The Washburn Guitars Forum

Washburn Acoustic Guitars Forums => D10 Series => Topic started by: Wendy on June 27, 2014, 09:15:12 AM

Title: Did my son get conned?
Post by: Wendy on June 27, 2014, 09:15:12 AM
Hi all: I'm new and know nothing about guitars so I need some help. My teenage son just bought a Washburn guitar from someone who told him it was a limited edition. He paid $350 for it. I've looked at a ton of pictures of Washburn guitars but don't see one like the one my son bought.

When I type in the model number on this site, it comes up blank. Can anyone help me to determine if this is really a Washburn, and what the value would be? I'd hate to think my son was conned. He's just learning to play.

The model number on the sticker inside the guitar says D100DLTWRK and the serial number is FC070602957. I tried uploading some pictures but apparently I'm not doing it right. THANK YOU for any help you can provide.

Title: Re: Did my son get conned?
Post by: WEBgUy on June 27, 2014, 10:44:52 AM
The D100DL is an all mahogany guitar made exclusively for It is currently sold as the model WD100DL with the crown headstock but otherwise is the same guitar. The TWR in the model name stands for Trans Wine Red which is the color and the K stands for kit which simply denotes any accessories that might have come with it.
Title: Re: Did my son get conned?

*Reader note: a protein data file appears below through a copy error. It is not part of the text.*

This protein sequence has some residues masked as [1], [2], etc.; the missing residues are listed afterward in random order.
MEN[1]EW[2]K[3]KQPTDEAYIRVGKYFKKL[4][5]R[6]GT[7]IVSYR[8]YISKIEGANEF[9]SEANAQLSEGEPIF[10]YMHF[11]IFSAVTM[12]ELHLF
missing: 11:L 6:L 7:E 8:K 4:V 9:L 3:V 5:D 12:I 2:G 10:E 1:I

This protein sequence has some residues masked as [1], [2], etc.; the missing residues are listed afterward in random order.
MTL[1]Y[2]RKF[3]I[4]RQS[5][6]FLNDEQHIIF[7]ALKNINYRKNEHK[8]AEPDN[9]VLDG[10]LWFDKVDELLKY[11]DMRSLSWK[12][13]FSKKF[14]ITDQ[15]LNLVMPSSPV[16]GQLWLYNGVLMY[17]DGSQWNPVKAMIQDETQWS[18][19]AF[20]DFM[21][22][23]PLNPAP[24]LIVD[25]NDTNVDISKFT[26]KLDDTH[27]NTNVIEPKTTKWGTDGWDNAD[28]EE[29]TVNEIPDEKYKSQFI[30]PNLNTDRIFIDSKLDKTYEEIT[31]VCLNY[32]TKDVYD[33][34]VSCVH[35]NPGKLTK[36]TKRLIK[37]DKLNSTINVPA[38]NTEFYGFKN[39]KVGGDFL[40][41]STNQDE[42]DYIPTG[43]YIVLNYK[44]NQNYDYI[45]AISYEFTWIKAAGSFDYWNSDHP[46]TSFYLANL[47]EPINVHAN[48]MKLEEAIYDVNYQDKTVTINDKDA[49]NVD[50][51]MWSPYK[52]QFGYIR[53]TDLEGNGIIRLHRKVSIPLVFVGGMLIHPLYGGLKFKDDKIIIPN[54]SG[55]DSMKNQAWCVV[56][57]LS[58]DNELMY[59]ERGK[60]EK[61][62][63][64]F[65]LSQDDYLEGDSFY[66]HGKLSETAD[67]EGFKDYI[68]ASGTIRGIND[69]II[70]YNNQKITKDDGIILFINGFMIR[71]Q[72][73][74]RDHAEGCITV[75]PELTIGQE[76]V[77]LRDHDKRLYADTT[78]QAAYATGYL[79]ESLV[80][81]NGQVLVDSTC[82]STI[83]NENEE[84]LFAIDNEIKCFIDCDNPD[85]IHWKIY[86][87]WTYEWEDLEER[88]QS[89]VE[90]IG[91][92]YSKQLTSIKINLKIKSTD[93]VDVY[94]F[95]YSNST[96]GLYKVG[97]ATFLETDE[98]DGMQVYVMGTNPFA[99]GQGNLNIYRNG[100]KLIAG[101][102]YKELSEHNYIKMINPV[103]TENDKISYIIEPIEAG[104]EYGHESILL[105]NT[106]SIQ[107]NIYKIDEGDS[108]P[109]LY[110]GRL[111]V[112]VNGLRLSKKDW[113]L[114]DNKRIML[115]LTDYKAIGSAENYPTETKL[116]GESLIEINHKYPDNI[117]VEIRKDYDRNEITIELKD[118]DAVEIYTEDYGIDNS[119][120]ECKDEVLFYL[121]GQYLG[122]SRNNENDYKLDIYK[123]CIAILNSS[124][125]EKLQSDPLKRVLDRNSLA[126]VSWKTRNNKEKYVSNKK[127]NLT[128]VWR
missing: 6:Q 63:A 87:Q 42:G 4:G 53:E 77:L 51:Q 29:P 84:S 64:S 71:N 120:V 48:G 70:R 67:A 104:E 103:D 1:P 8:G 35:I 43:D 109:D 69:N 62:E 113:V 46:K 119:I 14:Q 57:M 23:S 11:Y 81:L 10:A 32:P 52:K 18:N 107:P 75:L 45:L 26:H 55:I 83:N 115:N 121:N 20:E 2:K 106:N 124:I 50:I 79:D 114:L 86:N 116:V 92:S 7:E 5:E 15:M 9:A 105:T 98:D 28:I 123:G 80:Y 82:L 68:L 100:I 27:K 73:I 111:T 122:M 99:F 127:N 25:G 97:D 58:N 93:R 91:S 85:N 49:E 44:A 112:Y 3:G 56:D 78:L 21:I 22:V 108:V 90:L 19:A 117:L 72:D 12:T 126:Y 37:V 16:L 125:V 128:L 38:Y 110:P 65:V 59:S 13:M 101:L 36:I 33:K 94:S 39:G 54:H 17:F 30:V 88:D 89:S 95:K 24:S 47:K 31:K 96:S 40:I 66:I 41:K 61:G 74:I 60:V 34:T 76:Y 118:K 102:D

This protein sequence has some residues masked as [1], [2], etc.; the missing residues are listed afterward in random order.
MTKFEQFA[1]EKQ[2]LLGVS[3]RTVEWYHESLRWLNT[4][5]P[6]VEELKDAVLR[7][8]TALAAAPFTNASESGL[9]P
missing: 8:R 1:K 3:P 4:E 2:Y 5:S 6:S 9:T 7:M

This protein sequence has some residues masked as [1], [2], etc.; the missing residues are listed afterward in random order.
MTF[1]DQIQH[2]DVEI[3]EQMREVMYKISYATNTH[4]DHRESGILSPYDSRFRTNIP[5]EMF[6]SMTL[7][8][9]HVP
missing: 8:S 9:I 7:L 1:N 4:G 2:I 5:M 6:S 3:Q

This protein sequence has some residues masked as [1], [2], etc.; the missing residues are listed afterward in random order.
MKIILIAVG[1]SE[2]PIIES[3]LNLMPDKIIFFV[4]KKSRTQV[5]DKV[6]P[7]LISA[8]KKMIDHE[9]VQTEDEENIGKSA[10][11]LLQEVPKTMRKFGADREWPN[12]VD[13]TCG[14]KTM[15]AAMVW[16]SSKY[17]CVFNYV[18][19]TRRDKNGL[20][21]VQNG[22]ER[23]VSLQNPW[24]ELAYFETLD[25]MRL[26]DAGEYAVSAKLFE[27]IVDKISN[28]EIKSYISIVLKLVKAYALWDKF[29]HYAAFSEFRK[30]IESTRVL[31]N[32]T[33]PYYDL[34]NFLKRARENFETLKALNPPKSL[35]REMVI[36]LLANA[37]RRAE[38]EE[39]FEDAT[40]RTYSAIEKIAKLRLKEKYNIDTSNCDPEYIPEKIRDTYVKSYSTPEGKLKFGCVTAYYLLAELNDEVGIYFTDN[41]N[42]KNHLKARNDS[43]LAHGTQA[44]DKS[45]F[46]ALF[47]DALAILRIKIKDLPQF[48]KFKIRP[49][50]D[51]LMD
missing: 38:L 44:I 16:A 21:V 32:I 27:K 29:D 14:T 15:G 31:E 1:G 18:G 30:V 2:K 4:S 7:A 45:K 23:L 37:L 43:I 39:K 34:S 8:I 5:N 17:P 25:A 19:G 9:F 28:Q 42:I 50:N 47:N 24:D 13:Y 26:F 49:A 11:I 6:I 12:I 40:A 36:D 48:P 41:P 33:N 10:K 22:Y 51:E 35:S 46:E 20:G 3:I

Post by: evenkeel on June 27, 2014, 01:21:09 PM
I would not say your son got "conned" but he certainly did not get a great deal.  Limited edition in this application only means limited to how many Musicians Friend wanted to buy.  It's an all laminate guitar.  Not a bad thing, but top of the line guitars are made of solid wood.  Some guitars, sort of mid level if you will, are made with solid wood tops and laminate back and sides.  Lower level, student guitars are typically all laminate.

As to value.  A good comparison is a Washburn D10.  Another good, well built all laminate guitar.  In good shape, with a case it's got a value of $200-$225.  Shop around a bit and you'll find them for $150 +/-.  So your son did over pay as the guitar is worth maybe $200-250.  Sorry.
Title: Re: Did my son get conned?
Post by: Wendy on June 28, 2014, 01:23:37 AM
Thank you both for the information. I won't tell my son he overpaid because he really likes the guitar. I must say I am impressed with the tone ... it has a full, rich, sound - if that makes sense.

I really appreciate the depth of knowledge on this site, and the willingness of the forum participants to help those of us who are in the dark. Thanks again. You've put my mind at ease.  :)
Title: Re: Did my son get conned?
Post by: Tony Raven on November 09, 2014, 01:12:32 PM
Apologies for dredging this thread up, but I missed it at the first go-round, & I want to chime in with some thoughts on The Great Value Bugaboo.

Anything is "worth" what you can get for it, at that moment, in that place. If I'm selling used books at a flea market, & on a whim I mark a dog-chewed Dean Koontz 2013 paperback at $500, & someone actually pays me $500... well, what is that book worth?